Over recent years, some Muslim charities and representative groups have become uneasy about the attention focused on them by the Charity Commission because of the war in Syria. Some go as far as to say privately that there is a witch hunt going on, although none have yet produced examples that would justify an accusation of this kind.
In this context it’s welcome that Sir Stephen Bubb, head of the sector chief executives body Acevo, has met some Muslim leaders and is going to raise with the Charity Commission their perception that the attention it focuses on Muslim charities is disproportionate. It’s a subject that merits more public debate.
Bubb is right to emphasise the distinction between fact and perception. One of the problems with the facts is that most of them are not out in the open, for reasons that are often understandable: some of the commission’s work in this area is linked to covert investigations by the police and security services.
So we are left only with the occasional incident that comes to light. We know, for example, that a British man who drove a truck bomb into the gate of a prison in Aleppo travelled to Syria with a charity convoy; we also know that the police confiscated money from an aid convoy, presumably because they had evidence it was going to be used for purposes other than humanitarian aid.
Beyond that, we are largely in the dark. In his recent interview with Third Sector, Peter Clarke, the Charity Commission board member who used to be head of the Anti-Terrorism Branch of the Metropolitan Police, declined to give even a ball-park indication of the extent of suspected links between charities and terrorist activity. And without access to the facts, it is hard to assess whether or not the attention is disproportionate. Instead, we are invited to take on trust what the commission says about it all.
The commission, in response to Bubb’s blog about his intention to raise this matter with it, categorically rejected any suggestions of bias in its investigative work. It said it was alert to the sensitivity of the subject and was careful in the way it discussed it, but could not control how its comments were reported in the press.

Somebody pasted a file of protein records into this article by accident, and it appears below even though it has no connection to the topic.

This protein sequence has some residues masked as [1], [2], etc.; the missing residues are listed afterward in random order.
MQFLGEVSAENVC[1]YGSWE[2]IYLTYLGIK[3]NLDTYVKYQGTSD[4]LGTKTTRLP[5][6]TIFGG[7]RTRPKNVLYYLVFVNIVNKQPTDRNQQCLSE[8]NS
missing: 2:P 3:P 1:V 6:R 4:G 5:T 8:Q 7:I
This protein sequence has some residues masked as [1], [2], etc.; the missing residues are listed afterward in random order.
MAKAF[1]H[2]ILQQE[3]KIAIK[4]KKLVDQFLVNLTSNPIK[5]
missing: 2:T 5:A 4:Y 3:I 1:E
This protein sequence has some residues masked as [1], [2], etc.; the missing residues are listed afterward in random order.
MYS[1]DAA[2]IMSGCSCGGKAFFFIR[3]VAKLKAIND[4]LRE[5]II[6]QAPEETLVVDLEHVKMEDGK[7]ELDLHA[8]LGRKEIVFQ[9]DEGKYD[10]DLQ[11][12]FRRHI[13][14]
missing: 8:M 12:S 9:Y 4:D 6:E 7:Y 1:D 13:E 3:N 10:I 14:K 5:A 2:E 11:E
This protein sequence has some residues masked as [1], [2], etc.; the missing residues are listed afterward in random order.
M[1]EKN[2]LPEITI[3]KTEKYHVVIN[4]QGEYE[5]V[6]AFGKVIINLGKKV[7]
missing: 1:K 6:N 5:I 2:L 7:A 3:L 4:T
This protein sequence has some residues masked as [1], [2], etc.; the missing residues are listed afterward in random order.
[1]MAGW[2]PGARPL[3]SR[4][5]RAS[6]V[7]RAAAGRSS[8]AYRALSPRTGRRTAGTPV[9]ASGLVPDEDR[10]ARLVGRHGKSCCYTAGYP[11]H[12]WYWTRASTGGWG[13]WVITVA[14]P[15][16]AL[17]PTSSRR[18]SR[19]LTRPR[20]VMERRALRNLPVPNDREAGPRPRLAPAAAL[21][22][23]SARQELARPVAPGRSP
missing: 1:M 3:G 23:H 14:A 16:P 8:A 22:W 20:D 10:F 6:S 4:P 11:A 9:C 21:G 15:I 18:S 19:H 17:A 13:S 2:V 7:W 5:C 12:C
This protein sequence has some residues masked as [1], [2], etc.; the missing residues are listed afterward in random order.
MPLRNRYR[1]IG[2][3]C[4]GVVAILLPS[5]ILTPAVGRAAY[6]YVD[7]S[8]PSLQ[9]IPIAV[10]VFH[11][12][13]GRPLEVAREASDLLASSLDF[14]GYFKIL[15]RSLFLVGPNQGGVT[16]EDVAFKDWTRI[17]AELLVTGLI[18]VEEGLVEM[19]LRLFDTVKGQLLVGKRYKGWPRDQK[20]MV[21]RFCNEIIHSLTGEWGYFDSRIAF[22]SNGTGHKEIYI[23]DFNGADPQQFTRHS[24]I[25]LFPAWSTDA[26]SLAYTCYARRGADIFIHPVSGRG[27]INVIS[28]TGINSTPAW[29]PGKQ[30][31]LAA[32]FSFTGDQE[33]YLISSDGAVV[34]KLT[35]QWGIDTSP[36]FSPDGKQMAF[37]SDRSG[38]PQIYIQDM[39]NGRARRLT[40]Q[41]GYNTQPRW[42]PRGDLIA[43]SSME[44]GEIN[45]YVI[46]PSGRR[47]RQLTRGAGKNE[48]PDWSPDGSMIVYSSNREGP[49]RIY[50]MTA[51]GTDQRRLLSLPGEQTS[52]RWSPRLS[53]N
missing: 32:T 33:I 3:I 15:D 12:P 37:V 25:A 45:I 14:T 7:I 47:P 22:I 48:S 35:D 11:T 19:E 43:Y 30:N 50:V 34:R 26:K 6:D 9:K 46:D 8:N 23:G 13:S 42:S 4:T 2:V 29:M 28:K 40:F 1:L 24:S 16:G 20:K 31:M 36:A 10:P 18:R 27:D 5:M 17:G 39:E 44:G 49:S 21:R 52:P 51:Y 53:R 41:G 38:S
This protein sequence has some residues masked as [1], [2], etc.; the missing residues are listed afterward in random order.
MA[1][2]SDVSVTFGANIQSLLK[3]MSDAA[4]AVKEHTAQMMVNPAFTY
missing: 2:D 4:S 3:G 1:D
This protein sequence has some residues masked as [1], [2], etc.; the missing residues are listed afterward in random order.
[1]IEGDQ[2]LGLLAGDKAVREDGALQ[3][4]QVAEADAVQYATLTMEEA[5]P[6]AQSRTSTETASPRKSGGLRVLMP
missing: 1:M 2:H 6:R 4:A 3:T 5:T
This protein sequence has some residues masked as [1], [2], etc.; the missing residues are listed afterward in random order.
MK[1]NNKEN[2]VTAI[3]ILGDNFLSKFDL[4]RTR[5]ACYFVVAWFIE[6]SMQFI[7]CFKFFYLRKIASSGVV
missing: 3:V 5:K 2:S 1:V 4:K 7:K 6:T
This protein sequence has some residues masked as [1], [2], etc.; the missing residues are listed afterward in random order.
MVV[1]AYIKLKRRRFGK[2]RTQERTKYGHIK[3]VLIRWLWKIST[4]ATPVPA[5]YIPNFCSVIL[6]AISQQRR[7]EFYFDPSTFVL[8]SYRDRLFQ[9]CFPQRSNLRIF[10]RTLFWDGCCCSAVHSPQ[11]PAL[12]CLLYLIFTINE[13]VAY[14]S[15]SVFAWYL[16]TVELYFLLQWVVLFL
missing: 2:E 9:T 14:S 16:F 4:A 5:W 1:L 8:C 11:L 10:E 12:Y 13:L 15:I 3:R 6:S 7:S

The latter remark is presumably a reference to a Sunday Times article, mentioned by Bubb, in which the chair of the commission, William Shawcross, was quoted saying that Islamic extremism was "potentially the most deadly" problem the regulator faced. The suggestion in the commission’s statement that the press might choose not to report remarks of this kind is somewhat disingenuous.
Indeed, some of the perceptions raised by Bubb might relate to the current composition and background of the commission’s board. Shawcross has written extensively on geopolitical affairs from a fairly hawkish point of view; and, when the rest of the board was appointed, some commentators pointed out the relatively low proportion of members with sector experience. It is, on balance, a fairly hard-nosed board, and some would argue that this is what the regulator needed.
So do we take on trust the commission’s reassurance that there is no bias in its investigations? Unless and until evidenced information comes to light of unjustifiable action on its part, it is difficult to do otherwise. If charities feel they have been wrongly targeted, they should come forward and say so.
It is right that the commission should not be put off its key task of dealing with wrongdoing in charities of whatever stripe. But, one way or another, the concatenation of recent decisions and statements has created a situation where Muslim charities feel they have been singled out for undue attention and are concerned that their fundraising will be harmed in the crucial month of Ramadan. Perhaps a modified rhetoric and some bridge-building are in order.